“It’s fortuitous that this process was in motion before COVID-19 hit, because obviously this has been very effective in providing remote learning for our students,” Hirsch said. “But for me, simulation allows me to observe and provide almost immediate feedback to dozens of students in a short window of time. That would be impossible in practical classroom settings as our students are typically placed across a number of schools.”

Hirsch and Walters have conducted research on the effectiveness of simulation versus traditional classroom practice for students learning to use the system of least prompts, a procedure that promotes learning of skills by children with and without disabilities. Walters’ doctoral dissertation is focused on the use of mixed-reality simulation to implement a clarifying vocabulary technique with students with language impairments. Student avatars display behaviors consistent with language impairment, and Clemson students will use the simulation to learn how to support them.

Both projects have included undergraduate students via Clemson Creative Inquiry, a University-wide program that engages students in research activities on a variety of topics. Walters said these undergraduate researchers have been instrumental in designing and running the study as well as scoring and presenting results. Students involved in the research presented findings at the South Carolina Council for Exceptional Children conference in 2020.

The projects as well as student feedback suggest that simulation is both an effective complement to teaching and something college students enjoy using. Walters said the practice with an avatar lends the experience a much more realistic quality compared to peer-to-peer practice, and avatars can respond in ways that students don’t expect, which “keeps them on their toes.”

From an instructor’s point of view, Walters said simulation allows her to use the same scenario with an entire class, which allows her to make instruction delivery conform to a standard. The opportunity for students to repeat a simulation is also valuable for basic practice on a situation or concept with which they may be struggling.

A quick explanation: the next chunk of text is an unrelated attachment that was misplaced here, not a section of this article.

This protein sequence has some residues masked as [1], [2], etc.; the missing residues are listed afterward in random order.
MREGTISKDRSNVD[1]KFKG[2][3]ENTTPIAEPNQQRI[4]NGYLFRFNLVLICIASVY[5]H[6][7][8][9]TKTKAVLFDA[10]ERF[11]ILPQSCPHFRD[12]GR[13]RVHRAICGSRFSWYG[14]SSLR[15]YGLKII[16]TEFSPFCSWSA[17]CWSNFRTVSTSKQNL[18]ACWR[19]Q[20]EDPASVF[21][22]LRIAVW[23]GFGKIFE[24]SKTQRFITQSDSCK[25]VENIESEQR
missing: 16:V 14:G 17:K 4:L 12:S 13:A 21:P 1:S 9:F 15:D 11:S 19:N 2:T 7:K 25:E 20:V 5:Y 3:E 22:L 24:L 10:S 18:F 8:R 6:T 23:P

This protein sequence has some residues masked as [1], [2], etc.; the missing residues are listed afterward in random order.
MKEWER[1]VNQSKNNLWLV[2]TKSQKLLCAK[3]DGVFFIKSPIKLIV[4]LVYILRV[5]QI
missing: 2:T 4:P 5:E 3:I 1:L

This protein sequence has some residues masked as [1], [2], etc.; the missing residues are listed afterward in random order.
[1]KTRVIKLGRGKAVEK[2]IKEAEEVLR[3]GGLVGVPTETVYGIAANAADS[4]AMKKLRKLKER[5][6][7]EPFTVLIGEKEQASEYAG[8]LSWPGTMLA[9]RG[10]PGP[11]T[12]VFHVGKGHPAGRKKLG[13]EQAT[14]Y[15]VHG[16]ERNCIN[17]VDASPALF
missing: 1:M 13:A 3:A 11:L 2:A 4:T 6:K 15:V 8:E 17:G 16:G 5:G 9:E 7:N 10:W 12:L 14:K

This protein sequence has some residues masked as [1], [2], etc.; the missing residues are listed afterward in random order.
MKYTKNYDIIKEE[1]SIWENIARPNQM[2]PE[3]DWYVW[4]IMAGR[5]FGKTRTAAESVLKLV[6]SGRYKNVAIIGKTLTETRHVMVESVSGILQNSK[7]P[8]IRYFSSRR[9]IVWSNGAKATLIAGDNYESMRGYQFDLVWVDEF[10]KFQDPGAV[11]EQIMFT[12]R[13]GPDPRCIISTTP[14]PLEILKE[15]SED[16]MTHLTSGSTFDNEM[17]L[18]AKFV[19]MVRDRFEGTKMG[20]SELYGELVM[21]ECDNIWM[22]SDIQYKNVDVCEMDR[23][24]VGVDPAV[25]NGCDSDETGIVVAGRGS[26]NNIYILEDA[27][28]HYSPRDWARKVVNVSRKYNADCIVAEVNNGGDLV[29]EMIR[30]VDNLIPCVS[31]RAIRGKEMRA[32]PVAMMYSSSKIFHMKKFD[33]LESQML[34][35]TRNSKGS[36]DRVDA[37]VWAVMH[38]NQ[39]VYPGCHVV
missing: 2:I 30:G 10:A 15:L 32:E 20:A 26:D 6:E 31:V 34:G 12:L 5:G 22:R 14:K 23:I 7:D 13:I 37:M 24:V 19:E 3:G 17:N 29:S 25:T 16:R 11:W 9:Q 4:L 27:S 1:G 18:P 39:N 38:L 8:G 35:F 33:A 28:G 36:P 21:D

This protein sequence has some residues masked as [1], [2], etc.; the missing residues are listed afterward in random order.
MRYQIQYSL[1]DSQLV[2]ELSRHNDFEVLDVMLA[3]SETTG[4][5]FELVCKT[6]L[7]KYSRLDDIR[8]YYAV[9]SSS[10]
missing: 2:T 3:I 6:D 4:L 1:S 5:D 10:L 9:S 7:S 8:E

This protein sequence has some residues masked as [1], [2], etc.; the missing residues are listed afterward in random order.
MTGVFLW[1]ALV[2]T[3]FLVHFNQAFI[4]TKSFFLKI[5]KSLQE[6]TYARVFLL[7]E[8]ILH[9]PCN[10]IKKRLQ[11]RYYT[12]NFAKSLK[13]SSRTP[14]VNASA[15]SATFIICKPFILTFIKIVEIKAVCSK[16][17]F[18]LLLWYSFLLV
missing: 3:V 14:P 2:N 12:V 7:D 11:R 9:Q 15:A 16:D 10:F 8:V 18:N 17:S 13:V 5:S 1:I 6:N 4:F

“It’s like gaining muscle memory for an educator; it becomes automatic, which in turn makes them more comfortable when they eventually reach the classroom,” Walters said. “If they’ve responded appropriately to enough difficult situations in simulation, it helps to ensure they can manage a classroom appropriately when they’re faced with the real thing.”

Hirsch, Shanna
Shanna Hirsch serves as assistant professor in the Clemson of Education.

Hirsch said that currently a small number of universities use the technology, but she feels that will change as the technology improves, faculty and staff realize its benefits and best practices are developed in its use. The research that she, Walters, Dr. Catherine Griffith and Creative Inquiry students have conducted is going a long way in establishing those best practices, so Hirsch feels that the college as a whole is uniquely positioned to factor simulation into instruction in a variety of ways.

“The special education faculty have supported its continued use and evaluation,” Hirsch said. “It’s exciting to use an emerging technology such as this, but even more so when we’re potentially setting the stage for its use by other faculty and students not only in the college but in the field of education.”